Thursday, June 19, 2014

Spring 2014 Anime: Soul Eater Not!

I must confess, I've never thought much of Soul Eater, one way or the other.  I watched the anime from beginning to end and though it had a killer soundtrack (including some of my favorite openings and endings in the medium) and I remember it fondly for some of its better moments, it's not a show I would rate as "great."  Color me surprised then, when I found myself looking forward to each new episode of Soul Eater Not!

Soul Eater Not! is aptly named.  A prequel and a side-story, it takes place in the Soul Eater universe and features Soul Eater characters (you'll see all three of the main meister trio make appearances along with their weapons, and others such as Professor Stein and Sid), but it is most certainly not just "more Soul Eater."  Aside from being visually different (a point of controversy for some, given the franchises generally more unique style), Not! approaches the setting and concept backing the original anime from a different angle: that of the NOT class.  You see, the original cast of Soul Eater was situated primarily in the EAT class, which is actually the minority of students at Death Academy; the talented elite, who actually go out on field missions and such.  Most of the student body is in the NOT class, which--being designed to welcome absolute novices--is much more academic and focuses on the book knowledge and theories behind being a Meister and Weapon.  And it is in the NOT class that we find our main character, Tsugumi Harudori.  Tsugumi was just an average middle school girl until she accidentally transformed a portion of her body into a weapon one day, revealing her status as a Meister Weapon.  She then transfers into Death Academy, with no idea what to expect or what is expected of her.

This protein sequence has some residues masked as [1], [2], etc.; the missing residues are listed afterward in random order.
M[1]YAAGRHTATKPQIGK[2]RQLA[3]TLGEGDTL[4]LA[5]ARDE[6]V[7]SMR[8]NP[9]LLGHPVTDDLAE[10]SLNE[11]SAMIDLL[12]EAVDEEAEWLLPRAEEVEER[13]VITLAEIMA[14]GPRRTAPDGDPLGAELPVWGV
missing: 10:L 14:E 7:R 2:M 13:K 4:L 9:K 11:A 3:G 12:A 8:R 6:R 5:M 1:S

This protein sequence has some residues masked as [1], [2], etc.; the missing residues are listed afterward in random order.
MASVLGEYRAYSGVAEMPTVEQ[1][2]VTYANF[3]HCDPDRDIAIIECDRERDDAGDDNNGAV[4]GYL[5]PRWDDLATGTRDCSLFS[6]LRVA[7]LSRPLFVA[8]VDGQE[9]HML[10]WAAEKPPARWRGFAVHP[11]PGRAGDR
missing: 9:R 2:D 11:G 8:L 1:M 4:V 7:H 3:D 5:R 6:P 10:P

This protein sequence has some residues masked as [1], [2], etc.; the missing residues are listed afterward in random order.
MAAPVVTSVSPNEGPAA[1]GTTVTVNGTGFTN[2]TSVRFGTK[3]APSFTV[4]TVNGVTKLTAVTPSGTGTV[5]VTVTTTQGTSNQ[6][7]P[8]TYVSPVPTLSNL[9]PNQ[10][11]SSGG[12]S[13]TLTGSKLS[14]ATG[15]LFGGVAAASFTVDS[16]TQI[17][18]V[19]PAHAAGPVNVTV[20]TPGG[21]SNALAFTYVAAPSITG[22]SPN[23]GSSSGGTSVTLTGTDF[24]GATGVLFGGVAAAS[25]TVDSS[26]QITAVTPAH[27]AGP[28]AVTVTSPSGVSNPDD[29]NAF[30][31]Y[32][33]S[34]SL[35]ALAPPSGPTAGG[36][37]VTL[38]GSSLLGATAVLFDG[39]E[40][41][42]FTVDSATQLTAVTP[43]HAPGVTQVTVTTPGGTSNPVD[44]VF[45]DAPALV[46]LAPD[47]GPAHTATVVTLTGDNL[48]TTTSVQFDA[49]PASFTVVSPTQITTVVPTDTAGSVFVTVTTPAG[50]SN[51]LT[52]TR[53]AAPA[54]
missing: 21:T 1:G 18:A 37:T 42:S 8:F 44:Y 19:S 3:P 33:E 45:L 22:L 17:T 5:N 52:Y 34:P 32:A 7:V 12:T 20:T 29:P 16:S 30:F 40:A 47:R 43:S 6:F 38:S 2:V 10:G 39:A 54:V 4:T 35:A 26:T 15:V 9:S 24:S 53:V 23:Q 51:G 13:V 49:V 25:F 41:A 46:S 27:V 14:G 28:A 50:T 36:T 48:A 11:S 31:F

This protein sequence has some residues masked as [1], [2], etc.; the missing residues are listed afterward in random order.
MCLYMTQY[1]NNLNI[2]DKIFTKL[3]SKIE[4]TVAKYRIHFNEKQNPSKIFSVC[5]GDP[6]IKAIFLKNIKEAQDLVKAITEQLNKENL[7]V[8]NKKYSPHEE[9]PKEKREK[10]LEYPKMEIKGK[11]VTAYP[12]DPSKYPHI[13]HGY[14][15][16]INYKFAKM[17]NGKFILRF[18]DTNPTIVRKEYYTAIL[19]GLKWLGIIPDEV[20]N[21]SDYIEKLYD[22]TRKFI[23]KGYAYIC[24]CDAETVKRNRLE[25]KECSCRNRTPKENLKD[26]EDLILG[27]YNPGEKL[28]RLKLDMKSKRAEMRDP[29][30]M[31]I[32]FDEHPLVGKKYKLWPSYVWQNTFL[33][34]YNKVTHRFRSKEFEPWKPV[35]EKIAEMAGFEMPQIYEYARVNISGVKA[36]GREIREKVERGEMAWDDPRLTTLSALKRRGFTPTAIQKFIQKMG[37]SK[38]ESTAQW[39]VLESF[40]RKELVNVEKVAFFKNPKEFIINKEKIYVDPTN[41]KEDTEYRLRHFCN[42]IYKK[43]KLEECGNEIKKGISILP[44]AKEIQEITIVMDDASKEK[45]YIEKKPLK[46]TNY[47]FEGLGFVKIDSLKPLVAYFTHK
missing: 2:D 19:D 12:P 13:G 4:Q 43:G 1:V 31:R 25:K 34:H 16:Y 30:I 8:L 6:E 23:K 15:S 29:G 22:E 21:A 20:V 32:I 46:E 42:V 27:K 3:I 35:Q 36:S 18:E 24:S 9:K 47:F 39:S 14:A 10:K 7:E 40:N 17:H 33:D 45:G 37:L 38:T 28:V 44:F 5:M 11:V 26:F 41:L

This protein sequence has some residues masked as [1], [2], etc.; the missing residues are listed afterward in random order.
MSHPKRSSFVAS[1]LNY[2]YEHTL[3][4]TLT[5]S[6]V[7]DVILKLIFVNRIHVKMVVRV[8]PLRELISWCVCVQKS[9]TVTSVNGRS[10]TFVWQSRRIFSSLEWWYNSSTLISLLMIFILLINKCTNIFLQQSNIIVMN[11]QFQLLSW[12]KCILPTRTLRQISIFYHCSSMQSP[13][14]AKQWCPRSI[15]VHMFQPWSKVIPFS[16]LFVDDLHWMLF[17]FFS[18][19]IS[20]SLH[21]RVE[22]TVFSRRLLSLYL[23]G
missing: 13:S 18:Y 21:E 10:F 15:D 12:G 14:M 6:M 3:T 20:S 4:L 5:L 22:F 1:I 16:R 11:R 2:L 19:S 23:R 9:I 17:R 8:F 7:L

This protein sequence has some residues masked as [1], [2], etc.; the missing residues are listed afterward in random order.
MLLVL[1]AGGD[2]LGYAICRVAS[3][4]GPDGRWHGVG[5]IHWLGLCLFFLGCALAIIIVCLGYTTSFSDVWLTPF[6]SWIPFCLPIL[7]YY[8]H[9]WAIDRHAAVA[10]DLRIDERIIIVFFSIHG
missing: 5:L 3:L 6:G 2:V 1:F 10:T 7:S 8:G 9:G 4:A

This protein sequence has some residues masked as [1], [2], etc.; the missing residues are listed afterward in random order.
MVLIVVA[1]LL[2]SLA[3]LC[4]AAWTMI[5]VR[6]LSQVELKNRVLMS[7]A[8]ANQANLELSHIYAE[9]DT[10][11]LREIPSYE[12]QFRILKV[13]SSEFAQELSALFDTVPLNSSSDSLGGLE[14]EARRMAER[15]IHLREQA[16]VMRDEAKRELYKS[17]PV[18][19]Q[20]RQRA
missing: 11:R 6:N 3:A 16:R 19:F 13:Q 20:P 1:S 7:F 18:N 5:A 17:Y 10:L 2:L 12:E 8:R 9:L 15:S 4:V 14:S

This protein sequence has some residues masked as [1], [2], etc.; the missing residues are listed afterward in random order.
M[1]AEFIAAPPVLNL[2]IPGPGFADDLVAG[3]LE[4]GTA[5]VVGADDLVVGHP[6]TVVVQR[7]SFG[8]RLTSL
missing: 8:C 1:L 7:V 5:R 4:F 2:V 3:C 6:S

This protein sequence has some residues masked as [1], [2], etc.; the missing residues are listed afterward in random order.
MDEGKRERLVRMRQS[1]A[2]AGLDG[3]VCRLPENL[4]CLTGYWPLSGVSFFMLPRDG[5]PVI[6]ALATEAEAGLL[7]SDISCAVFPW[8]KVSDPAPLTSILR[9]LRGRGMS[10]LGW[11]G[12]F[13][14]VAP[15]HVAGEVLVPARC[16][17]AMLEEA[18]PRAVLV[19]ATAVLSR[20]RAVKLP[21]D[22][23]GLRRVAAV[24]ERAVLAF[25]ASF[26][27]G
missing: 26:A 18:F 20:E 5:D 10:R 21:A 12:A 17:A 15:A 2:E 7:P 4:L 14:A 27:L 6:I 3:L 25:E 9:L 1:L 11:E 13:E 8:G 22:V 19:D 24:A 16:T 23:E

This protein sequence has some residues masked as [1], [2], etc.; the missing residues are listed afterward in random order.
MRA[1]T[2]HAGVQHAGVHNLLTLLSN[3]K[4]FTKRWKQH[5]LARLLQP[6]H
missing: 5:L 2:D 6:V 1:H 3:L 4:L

The world that witches and meisters and weapons live in is completely new to Tsugumi.  She doesn't know anything about Soul Resonance, or witch hunting.  At the beginning of the show she can't even fully transform. As a result you learn more about the universe and setting of Soul Eater in the first few episodes of Not! then you do in pretty much the entirety of Soul Eater.  It's a setting that's a bit more interesting than the previous anime made it seem.

Just like its main character, the anime proceeds at a modest pace, sampling one genre or another as it decides what kind of show it wants to be.  This isn't a bad thing, and whatever Soul Eater Not! tries, it remains entertaining  Most of the time it is relaxed and lighthearted, with some action here and there.  But it also takes dark turns, as friends are hurt and decisions must be made.

The cast is good, perhaps not great (aside from Tsugumi, who I'll get to in a bit).  Early on Tsugumi meets and befriends two potential meister partners, Meme and Anya.  Meme is a big-boobed dope who is so forgetful she couldn't even remember her own name as she attempted to introduce herself to Tsugumi.  Anya is a high-class gal who seems to be at Death Academy largely to "learn about commoners" and thus becomes instantly fascinated by Tsugumi.  Both are interested in becoming Tsugumi's meister partner, and thus occasionally compete for her attention.  But most of the time, the three are happy just being good friends and roommates.